Did events in China set of this week’s sell off in global stock markets? I’m not competent to judge, but I am reminded of a comment by the great French historian Fernand Braudel, which perhaps clarifies what is at stake in the debate.
Braudel’s remarks concern the 1773 financial crisis, which contemporaries believed started in Amsterdam.
I believe that, on the contrary, Amsterdam was no longer the centre or epicentre of Europe. This had already shifted to London. Can one suggest that a highly-convenient rule might operate in this context, to wit, that any city which is becoming or has become the centre of a world-economy, is the first place in which the seismic movements of the system show themselves, and subsequently the first to be truly cured of them? If so, it would shed a new light on Black Thursday in Wall Street in 1929, which I am inclined to see as marking the beginning of New York’s leadership of the world. (The Perspective of the World, p272)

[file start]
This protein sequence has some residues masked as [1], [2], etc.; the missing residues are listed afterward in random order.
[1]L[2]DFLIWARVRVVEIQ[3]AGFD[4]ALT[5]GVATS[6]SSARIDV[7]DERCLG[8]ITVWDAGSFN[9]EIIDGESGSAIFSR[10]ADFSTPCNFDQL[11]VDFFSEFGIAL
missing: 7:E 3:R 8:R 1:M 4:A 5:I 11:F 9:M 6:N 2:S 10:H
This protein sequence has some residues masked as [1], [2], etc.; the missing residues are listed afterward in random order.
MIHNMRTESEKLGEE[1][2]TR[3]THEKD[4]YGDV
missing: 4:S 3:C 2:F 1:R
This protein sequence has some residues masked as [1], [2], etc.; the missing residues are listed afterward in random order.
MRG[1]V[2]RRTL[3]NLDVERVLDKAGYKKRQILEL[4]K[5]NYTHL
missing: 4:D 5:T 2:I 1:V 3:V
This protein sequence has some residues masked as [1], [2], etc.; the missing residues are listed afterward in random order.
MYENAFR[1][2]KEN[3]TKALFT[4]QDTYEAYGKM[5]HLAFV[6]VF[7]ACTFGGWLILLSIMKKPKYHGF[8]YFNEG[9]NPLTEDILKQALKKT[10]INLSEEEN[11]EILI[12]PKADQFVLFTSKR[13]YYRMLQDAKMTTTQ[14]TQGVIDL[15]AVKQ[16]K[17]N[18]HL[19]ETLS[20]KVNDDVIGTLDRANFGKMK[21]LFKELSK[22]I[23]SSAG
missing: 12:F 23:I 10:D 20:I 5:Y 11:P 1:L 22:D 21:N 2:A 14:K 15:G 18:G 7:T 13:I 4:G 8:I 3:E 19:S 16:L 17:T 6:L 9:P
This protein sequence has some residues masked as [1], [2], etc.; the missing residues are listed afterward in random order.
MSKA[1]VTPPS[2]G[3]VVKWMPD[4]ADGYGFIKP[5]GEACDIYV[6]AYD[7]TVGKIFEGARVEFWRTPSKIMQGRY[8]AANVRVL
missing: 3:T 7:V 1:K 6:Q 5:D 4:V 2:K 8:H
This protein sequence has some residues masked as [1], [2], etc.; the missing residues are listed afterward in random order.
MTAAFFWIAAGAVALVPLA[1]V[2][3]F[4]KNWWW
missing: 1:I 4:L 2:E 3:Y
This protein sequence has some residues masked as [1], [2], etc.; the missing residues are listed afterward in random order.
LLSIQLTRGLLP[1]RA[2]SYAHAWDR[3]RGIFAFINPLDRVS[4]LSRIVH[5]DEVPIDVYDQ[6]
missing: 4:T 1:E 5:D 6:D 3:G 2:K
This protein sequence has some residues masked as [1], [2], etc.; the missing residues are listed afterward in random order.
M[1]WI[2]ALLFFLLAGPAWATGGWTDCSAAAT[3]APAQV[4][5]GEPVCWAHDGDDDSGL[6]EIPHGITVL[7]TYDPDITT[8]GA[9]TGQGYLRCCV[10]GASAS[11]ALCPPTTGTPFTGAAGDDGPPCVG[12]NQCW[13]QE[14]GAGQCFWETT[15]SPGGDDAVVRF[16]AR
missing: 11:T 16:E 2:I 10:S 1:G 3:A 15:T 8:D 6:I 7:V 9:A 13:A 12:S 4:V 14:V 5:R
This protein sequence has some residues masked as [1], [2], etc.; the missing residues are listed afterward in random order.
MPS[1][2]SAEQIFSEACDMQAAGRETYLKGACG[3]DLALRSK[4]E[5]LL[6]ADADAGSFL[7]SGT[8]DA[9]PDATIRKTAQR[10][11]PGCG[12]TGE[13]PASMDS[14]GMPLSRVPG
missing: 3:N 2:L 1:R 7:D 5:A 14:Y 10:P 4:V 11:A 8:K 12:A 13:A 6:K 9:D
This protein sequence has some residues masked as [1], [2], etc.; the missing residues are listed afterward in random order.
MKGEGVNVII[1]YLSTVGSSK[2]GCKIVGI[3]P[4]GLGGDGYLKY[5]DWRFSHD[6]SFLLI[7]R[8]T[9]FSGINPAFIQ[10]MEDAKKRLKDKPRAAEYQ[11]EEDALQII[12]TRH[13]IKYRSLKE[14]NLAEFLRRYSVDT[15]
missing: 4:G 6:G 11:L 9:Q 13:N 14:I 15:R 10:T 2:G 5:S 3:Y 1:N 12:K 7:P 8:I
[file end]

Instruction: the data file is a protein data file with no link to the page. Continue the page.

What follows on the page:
Braudel’s highly convenient rule, formulated in the late 1970s, might also shed some interesting light on the Asian Crisis of 1997, which becomes, on those terms, the best evidence that the centre of the world economy is returning to Asia.